Soliloquy on bb’s Biscuits

13 December 2003 at 14:03 Leave a comment

For the last few months since we moved into our new apartment, our world has pretty much turned upside down. Instead of being night owls, we go to bed early and are up well before the crack of dawn. Instead of watching a movie or two most weekends, we have yet to set our television up. And instead of getting a baguette everyday, my husband, bb, has started making breads.

Part of the reason for this is convenience. Where we used to live, as bb likes to say, in Arkansas, France (we’ve lived in Arkansas, too, so it’s an informed opinion), there were 5 bread stores within a five minute walk – now there’s only one, and it’s hours are completely unpredictable. Even a ten-minute walk brings the total number of bread stores to only three, which is odd, since we’re now living in a much more urban environment. The trouble is, we’ve really gotten used to eating fresh baked bread. It’s one of the real joys of living in France: fresh baked baguettes, boules, pain de compagne and a million other varieties available every day at very reasonable prices.

Because the bread store was so unreliable, we’d had to switch to bags of bread made in the grocery store bakery. Not so fresh, but they would also last a couple days. A day-old baguette is frightful, a two-day old baguette could be used as a murder weapon.

One day bb piped up, “how much trouble is it to make biscuits?”

“Not much. Want me to make some?”

“No, no. I’ll make them. Just show me how.”

So I did, using my “Baking Powder Biscuits” recipe that I got from Meta Given’s 2-volume Encyclopedia of Cooking. I love this cookbook, partially because my grandmother gave it to me, partially because it shows how to clean and cook squirrel (I mean, I can’t imagine eating squirrel, but it’s incredibly eye-opening to know that it was once very common) and partially because she says bossy things like, “Only piping hot biscuits are worth serving.”

When we had finished cutting them out and put them in the oven, he said, “That’s it?”

I nodded.

“Well, I can do that!”

I nodded.

Now, I am a very good cook. Extremely creative. My forte is the what’s-in-the-fridge-that-I-need-to-get-rid-of meal. The more unusual the bits, the better the final product. And I can cook just about anything.

But I admit fully, beyond pie dough and cookies, that baking has never been an art I excelled at.

Can I follow the instructions and make something not only edible but clearly the intended product? Yes.

Do I enjoy the process? No.

Is the end result shockingly good? No. Generally just adequate. My sister was always the baker in the family, and I just never really got into it. Well, unless you count cherry pie as ‘baking’. I make a mean cherry pie.

So far he makes, with shocking regularity, tortillas, biscuits and cornbread.

bb‘s tortillas are tasty and supple (mine were a bit dry and flavorless), his cornbread is actually cornbread that makes the meal taste even better and I love it (though I’m not a big cornbread fan) and his biscuits are transcendent. My biscuits, though yummy, were always best under a healthy dollop of sausage gravy. bb‘s are best with a little pooh-butter or jam, so you can really taste the biscuit. And, despite Meta’s warning, his are even good cold! The mildly distressing thing? These are all my recipes!! Well, except the cornbread. I always used Margaret Truman’s trick of using one box of Jiffy cornbread mix and one box of Jiffy yellow cake mix to make the whole thing a bit more moist. His are a lot more crumbly, but a lot more tasty. And not grainy, which I had rather expected.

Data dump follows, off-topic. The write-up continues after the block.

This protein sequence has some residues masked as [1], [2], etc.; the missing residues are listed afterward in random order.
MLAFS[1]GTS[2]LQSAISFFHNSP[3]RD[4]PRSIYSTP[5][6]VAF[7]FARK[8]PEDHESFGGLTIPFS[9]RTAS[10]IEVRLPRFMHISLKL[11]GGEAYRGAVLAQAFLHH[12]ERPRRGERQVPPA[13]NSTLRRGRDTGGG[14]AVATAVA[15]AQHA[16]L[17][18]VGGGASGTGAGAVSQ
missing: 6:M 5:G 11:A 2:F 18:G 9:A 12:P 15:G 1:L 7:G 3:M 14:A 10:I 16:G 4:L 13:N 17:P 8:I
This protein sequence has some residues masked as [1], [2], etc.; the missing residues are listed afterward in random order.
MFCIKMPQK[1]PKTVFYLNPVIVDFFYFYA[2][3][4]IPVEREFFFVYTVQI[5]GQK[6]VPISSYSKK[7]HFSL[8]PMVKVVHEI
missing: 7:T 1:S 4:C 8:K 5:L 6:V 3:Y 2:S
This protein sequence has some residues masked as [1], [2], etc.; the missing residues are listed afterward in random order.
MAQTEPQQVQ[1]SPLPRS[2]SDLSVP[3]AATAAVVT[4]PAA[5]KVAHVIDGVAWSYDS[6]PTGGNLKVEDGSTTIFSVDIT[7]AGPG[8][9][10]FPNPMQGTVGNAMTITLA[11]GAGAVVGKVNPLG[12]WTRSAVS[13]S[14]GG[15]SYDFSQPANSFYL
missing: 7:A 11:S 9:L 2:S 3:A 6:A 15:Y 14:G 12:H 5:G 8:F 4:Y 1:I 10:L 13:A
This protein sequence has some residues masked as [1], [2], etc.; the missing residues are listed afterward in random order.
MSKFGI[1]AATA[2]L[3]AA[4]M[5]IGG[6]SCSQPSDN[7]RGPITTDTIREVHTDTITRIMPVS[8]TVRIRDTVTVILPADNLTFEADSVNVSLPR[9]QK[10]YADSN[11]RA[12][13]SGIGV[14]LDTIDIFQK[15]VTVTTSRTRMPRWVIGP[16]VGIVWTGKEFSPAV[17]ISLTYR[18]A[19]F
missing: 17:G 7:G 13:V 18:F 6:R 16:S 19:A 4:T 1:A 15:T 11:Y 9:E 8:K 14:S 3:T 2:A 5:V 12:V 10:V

And now he’s eager to try yeast breads…something I’ve always been afraid to do.

Bet he jumps in with both feet when his daughter gets here for Christmas. She’s been wanting to learn to bake too.

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Entry filed under: eating.

So, color Thinking stinks

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What I’ve been reading:

  • James Boswell, The Life of Samuel Johnson, L.L.D. (London, 14 King William Street, Strand: William P. Nimmo, 1876). 4 years ago
  • Marsilio Ficino, Letters of Marsilio Ficino, v. 3, trans. Language Dept. School of Economic Science, London (New York: Gingko Press, 1985). 4 years ago
  • Italo Calvino, Six Memos for the Next Millennium (Cambridge, MA: Harvard University Press, 1988). 4 years ago
  • Stephanie Kallos, Broken for You (New York: Grove Press, 2004). 5 years ago
  • Marsilio Ficino, Letters of Marsilio Ficino, v. 2, trans. Language Dept. School of Economic Science, London (New York: Gingko Press, 1985) 5 years ago

T. Anderson Painter

I am a misanthrope. No one ever believes me, but this seems to prove my point.

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